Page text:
Hinduism Reflection Paper

After reading the assigned material, define the Atman in your own words. Do not simply quote from the Upanishad excerpt. Explain what is the

nature of the Atman, its qualities and characteristics, and how is it related and/or not related to us as human beings, as well as to the other

creatures and phenomena of the world.

Excerpt from the Chandogya Upanishad

Chapter IX
1−2
“As bees, my dear, make honey by collecting the juices of trees located at different places and reduce them to one form,
“And as these juices have no discrimination so as to be able to say: ‘I am the juice of this tree,’ or ‘I am the juice of that tree’−even so,

indeed, my dear, all these creatures, thoughthey reach Pure Being, do not know that they have reached Pure Being.
3
“Whatever these creatures are, here in this world−a tiger, a lion, a wolf, a boar, a worm, a fly, a gnat, or a mosquito−that they become.
4
“Now, that which is the subtle essence−this whole world has that as its soul. That is the Real. That is the Self (Atman). That thou art (Tat

vamasi), Svetaketu.”
“Please, venerable Sir, give me further instruction,” said the son.
“So be it, my dear,” the father replied.
Chapter X
1−2
“These rivers, my dear, flow−the eastern toward the east and the western toward the west.
They arise from the sea and flow into the sea. Just as these rivers, while they are in the sea, do not know: ‘I am this river’ or ‘I am that

river,’
“Even so, my dear, all these creatures, even though they have come from Pure Being, do not know that they have come from Pure Being. Whatever

these creatures are, here in this world−a tiger, a lion, a wolf a boar, a worm, a fly, a gnat, or a mosquito, that they become again.
3
“Now, that which is the subtle essence−this whole world has that as its soul. That is the Real. That is the Self (Atman).
That thou art (Tat vamasi), Svetaketu.”
“Please, venerable Sir, give me further instruction,” said the son.
“So be it, my dear,” the father replied.
Chapter XI
1
“If, my dear, someone were to strike at the root of this large tree here, it would bleed but live. If he were to strike at the middle, it would

bleed but live. If he were to strike at the top, it would bleed but live. Pervaded by the living self, that tree stands firm, drinking in again

and again its nourishment and rejoicing.
2
“But if the life (i.e. living self) leaves one of its branches, that branch withers; if it leaves a second, that branch withers; if it leaves a

third, that branch withers. If it leaves the whole tree, the whole three withers.
3
“In exactly the same manner, my dear,” said he, “know this: This body dies, bereft of the living self; but the living self dies not.
“Now, that which is the subtle essence−this whole world has that as its soul. That is the Real. That is the Self (Atman). That thou art (Tat

vamasi), Svetaketu.”
“Please, venerable Sir, give me further instruction,” said the son.
“So be it, my dear,” the father replied.
Chapter XII
1
“Bring me a fruit of that nyagrodha (banyan) tree.” “Here it is’ venerable Sir.” “Break it.”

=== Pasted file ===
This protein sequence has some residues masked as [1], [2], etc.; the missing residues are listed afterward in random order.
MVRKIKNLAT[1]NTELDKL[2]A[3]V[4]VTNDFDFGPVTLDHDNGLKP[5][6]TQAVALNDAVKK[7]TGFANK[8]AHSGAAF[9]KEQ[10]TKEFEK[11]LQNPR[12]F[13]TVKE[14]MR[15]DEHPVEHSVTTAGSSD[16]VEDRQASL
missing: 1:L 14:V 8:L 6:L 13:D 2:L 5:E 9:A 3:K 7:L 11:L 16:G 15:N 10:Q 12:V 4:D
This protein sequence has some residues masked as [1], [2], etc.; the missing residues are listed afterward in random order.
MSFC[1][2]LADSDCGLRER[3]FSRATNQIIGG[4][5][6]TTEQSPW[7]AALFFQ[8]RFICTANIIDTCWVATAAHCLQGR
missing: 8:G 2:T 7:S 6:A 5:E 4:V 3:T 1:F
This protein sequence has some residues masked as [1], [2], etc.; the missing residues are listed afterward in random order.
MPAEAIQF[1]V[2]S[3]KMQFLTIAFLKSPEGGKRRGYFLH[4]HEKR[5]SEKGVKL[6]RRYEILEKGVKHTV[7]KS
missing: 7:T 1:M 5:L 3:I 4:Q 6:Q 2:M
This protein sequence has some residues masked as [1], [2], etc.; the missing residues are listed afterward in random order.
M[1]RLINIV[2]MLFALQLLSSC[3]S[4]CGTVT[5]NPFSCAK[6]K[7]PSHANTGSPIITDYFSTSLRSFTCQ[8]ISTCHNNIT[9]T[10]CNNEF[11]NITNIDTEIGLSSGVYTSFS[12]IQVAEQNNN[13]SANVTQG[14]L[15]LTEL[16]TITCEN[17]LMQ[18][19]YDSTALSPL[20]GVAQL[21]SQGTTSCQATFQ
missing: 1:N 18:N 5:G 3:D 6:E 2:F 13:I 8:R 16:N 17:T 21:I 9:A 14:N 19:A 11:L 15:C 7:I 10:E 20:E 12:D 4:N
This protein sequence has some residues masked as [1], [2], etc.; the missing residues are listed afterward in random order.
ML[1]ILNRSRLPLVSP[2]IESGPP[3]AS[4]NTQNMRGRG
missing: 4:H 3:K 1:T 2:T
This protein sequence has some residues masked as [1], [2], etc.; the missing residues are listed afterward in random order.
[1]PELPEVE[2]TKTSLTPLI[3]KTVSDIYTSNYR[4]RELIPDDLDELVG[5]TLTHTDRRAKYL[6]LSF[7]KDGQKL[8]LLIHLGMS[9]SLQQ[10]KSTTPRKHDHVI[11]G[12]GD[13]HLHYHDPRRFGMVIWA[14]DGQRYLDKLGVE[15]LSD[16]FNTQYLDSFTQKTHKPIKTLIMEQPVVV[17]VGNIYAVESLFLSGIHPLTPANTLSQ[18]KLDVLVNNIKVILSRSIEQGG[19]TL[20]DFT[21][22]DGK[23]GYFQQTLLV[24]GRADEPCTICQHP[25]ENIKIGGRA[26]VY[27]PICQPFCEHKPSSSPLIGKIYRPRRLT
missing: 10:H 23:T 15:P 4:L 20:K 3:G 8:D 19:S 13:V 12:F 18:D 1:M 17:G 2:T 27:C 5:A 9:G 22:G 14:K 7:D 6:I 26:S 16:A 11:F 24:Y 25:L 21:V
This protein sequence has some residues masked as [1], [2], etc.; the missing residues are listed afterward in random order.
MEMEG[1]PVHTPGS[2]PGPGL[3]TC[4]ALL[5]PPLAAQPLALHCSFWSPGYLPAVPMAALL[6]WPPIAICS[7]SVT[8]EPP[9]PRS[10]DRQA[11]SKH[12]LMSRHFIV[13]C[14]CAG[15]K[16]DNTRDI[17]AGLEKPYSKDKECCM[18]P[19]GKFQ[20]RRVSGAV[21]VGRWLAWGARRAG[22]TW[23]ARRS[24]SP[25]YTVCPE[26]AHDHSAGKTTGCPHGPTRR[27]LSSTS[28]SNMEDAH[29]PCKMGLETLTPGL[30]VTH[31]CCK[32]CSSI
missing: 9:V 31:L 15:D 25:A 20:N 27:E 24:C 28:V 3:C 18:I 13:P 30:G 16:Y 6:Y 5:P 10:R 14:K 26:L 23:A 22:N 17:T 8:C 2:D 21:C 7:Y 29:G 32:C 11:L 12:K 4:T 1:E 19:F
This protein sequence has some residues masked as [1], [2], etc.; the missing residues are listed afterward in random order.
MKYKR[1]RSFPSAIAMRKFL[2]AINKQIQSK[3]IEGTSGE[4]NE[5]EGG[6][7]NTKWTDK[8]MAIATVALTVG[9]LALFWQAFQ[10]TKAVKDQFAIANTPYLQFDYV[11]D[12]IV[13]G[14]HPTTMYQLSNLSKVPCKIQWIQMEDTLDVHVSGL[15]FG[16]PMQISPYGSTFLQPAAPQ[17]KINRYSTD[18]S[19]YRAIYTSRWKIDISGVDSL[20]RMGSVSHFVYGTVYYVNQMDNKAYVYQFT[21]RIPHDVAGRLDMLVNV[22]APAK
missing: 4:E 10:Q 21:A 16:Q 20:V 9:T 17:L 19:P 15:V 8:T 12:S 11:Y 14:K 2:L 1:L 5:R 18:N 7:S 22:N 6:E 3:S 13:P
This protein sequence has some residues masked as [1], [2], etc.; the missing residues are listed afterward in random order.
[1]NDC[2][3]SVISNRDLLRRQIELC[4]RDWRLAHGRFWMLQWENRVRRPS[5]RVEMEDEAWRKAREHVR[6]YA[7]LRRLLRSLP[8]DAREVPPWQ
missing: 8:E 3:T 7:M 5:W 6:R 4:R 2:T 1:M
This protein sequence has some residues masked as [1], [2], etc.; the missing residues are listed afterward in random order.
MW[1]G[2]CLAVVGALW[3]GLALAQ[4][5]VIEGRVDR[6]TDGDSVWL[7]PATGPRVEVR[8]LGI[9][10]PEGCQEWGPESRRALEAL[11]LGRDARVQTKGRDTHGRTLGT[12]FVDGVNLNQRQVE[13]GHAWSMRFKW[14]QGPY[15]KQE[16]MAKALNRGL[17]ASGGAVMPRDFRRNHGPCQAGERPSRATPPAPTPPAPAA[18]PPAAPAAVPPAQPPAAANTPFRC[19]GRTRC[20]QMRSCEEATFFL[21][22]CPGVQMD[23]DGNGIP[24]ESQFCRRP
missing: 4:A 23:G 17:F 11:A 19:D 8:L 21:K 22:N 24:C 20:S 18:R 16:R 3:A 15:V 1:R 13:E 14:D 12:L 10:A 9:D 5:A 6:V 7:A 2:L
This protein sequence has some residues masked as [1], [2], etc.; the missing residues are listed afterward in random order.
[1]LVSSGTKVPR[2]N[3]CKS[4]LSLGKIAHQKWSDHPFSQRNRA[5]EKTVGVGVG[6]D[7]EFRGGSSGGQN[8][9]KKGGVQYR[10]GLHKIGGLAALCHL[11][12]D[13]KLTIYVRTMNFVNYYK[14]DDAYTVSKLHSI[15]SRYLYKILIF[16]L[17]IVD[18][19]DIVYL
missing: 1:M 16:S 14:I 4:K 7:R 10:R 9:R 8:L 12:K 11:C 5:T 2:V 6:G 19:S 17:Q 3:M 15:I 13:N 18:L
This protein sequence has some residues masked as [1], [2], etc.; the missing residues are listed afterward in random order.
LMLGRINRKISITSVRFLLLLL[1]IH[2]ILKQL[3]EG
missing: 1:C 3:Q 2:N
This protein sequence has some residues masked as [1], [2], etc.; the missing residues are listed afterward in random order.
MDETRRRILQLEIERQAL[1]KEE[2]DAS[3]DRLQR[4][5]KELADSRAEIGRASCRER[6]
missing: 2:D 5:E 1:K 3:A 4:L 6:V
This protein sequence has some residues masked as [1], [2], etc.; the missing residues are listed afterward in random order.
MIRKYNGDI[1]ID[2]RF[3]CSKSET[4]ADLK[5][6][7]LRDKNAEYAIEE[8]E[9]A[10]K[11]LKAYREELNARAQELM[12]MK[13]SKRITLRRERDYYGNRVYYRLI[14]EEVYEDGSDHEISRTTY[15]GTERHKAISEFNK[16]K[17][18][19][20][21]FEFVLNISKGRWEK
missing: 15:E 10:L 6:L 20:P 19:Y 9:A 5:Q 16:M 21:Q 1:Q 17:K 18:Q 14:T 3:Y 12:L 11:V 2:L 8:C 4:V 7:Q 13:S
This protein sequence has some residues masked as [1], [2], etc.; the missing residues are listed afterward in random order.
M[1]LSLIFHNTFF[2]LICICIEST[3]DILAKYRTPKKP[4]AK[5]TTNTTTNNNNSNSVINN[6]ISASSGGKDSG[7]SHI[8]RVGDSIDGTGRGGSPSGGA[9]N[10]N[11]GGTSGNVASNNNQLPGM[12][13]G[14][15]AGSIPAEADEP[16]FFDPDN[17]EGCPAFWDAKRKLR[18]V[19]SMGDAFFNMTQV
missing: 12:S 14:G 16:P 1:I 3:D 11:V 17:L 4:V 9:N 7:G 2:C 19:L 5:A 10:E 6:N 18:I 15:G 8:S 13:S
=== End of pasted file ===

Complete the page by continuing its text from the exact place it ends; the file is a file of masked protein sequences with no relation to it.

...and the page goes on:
“It is broken, venerable Sir.”
“What do you see there?”
“These seeds, exceedingly small,
“Break one of these, my son.”
“It is broken, venerable Sir.”
“What do you see there?”
“Nothing at all, venerable Sir.”
2
The father said: “That subtle essence, my dear, which you do not perceive there−from that very essence this great nyagrodha arises.
Believe me, my dear.
3
“Now, that which is the subtle essence−this whole world has that as its soul. That is the Real. That is the Self (Atman). That thou art (Tat

vamasi), Svetaketu.”
“Please, venerable Sir, give me further instruction,” said the son.
“So be it, my dear,” the father replied.
Chapter XIII
1
“Place this salt in water and then come to me in the morning.”
The son did as he was told.
The father said to him: “My son, bring me the salt which you placed in the water last night.” Looking for it, the son did not find it, for it

was completely dissolved.
2
The father said: “My son, take a sip of water from the surface. How is it?”
“It is salt.”
“Take a sip from the middle. How is it?”
“It is salt.”
“Take a sip from the bottom. How is it?”
“It is salt.”
“Throw it away and come to me.”
The son did as he was told, saying: “The salt was there all the time.”
Then the father said: “Here also, my dear, in this body you do not perceive Sat (Being); but It is indeed there.”
3
“Now, that which is the subtle essence−this whole world has that as its soul. That is the Real. That is the Self (Atman). That thou art (Tat

vamasi), Svetaketu.”
“Please, venerable Sir, give me further instruction,” said the son. “So be it, my dear,” the father replied.
Chapter XIV
1
“Just as someone, my dear, might lead a person, with his eyes covered, away from the country of the Gandharas and leave him in a place where

there were no human beings; and just as that person would turn toward the east, or the north, or the south, or the west, shouting: ‘I have been

brought here with my eyes covered, I have been left here with my eyes covered!’
2
“And as thereupon someone might loosen the covering and say to him: ‘Gandhara is in that direction; go that way’; and as thereupon, having been

informed and being capable of judgment, he would, by asking his way from one village to another, arrive at last at Gandhara−in exactly the same

manner does a man who has found a teacher to instruct him obtain the true knowledge. For him there is delay only so long as he is not liberated

from the body; then he reaches perfection.
3
“Now, that which is the subtle essence−this whole world has that as its soul. That is the Real. That is the Self (Atman). That thou art (Tat

vamasi), Svetaketu.”
“Please, venerable Sir, give me further instruction,” said the son.
“So be it, my dear,” the father replied.

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